fight@ (Adds Google, Walmart activities, background)
WASHINGTON, March 13 (Reuters) - U.S. President Donald Trump on Friday declared a national emergency over the fast-spreading coronavirus, opening the door to $50 billion in federal aid to fight a disease he said could have an even greater impact on the country.
"It could get worse. The next eight weeks will be critical," Trump said.
Trump made the announcement at a Rose Garden news conference as he battled to show Americans he is aggressively addressing the health crisis appearing to play down the threat for weeks.
He said Walmart Inc Chief Executive Doug McMillon had agreed to set up drive-thru testing at store parking lots across the country and that Alphabet Inc's Google will create a website to help determine whether individuals need a coronavirus test or not.
Trump, who on Wednesday ordered citizens from 26 European nations not to enter the United States for 30 days as of midnight Friday, said his administration may be adding the United Kingdom and a couple of other countries.
The virus that emerged in central China in December has now spread to over 130 countries and territories and infected more than 138,000 people worldwide, according to the World Health Organization. It has so far led to 41 U.S. deaths.
Trump said his declaration of a national emergency will "unleash the full power of the federal government" to help states and territories in the fight.
"Through talent or through luck, call it whatever you want, but through a very collective action and shared sacrifice, national determination, we will overcome the threat of the virus," Trump said.
Trump himself came into contact with a Brazilian official last Saturday who later tested positive for the coronavirus. The White House said on Thursday Trump was not exhibiting symptoms and had not been tested.
"We have no symptoms whatsoever," he said to a question about whether he should get a test.
Trump, who has been heavily focused on hard-hit industries in making sure the U.S. economy is not devastated by a slowdown in consumer activity as a result of the virus, used much of his appearance on Friday to focus on the potential human toll of the respiratory illness than can cause pneumonia in severe cases.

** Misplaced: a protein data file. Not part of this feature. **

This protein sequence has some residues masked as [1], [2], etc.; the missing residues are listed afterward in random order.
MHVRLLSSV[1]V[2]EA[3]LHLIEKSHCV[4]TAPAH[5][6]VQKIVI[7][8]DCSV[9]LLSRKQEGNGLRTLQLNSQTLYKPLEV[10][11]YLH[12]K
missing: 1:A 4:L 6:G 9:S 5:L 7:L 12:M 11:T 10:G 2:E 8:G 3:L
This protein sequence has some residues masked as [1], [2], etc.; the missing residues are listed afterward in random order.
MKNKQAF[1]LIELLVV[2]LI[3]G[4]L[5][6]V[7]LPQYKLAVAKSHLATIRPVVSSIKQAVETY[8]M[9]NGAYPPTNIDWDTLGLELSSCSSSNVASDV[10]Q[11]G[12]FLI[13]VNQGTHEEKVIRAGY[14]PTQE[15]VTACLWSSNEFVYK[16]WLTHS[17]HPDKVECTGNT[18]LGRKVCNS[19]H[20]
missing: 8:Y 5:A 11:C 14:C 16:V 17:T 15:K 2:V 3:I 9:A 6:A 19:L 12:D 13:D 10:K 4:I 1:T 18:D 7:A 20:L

He urged every state to set up emergency centers to help fight the coronavirus. Well remove or eliminate every obstacle necessary to deliver our people the care that they need and that theyre entitled to. No resource will be spared, nothing whatsoever, he said.
'A LONG WAY TO GO'
Pressure has been mounting for Trump to declare an infectious disease emergency under the 1988 law that would allow the Federal Emergency Management Agency (FEMA) to provide disaster funds to state and local governments and to deploy support teams. President Bill Clinton in 2000 employed the rarely used measure to declare such an emergency for West Nile virus.
Trump said the federal government was partnering with the private sector to accelerate production of test kits to make them more widely available to Americans.
He said there will be about 5 million coronavirus tests available but doubted that that many will be needed. He urged Americans to only seek out the test if they feel they need it.
"We don't want people to take a test if we feel that they shouldn't be doing it and we don't want everyone running out and taking - only if you have certain symptoms," he said.
Trump shrugged off a question about whether he was responsible for what many experts have said was slow progress toward expansion of tests to track the contagion's spread. "I don't take any responsibility at all," he said.
Alongside Trump was Anthony Fauci, the National Institutes of Health expert who is on Trump's coronavirus task force. He offered a cautious outlook for what may unfold in the short term.
"We still have a long way to go. There will be many more cases. But we'll take care of that," said Fauci, long the nation's top infectious disease expert. "What's going on here today is going to help it end sooner than it would have."
Trump said the federal government would waive interest on student loans and ordered the Energy Department to take advantage of low oil prices to top up the Strategic Petroleum Reserve. (Reporting by Steve Holland and Jeff Mason; additional reporting by Makini Brice, Lisa Lambert and Susan Heavey, Editing by Franklin Paul and Bill Berkrot)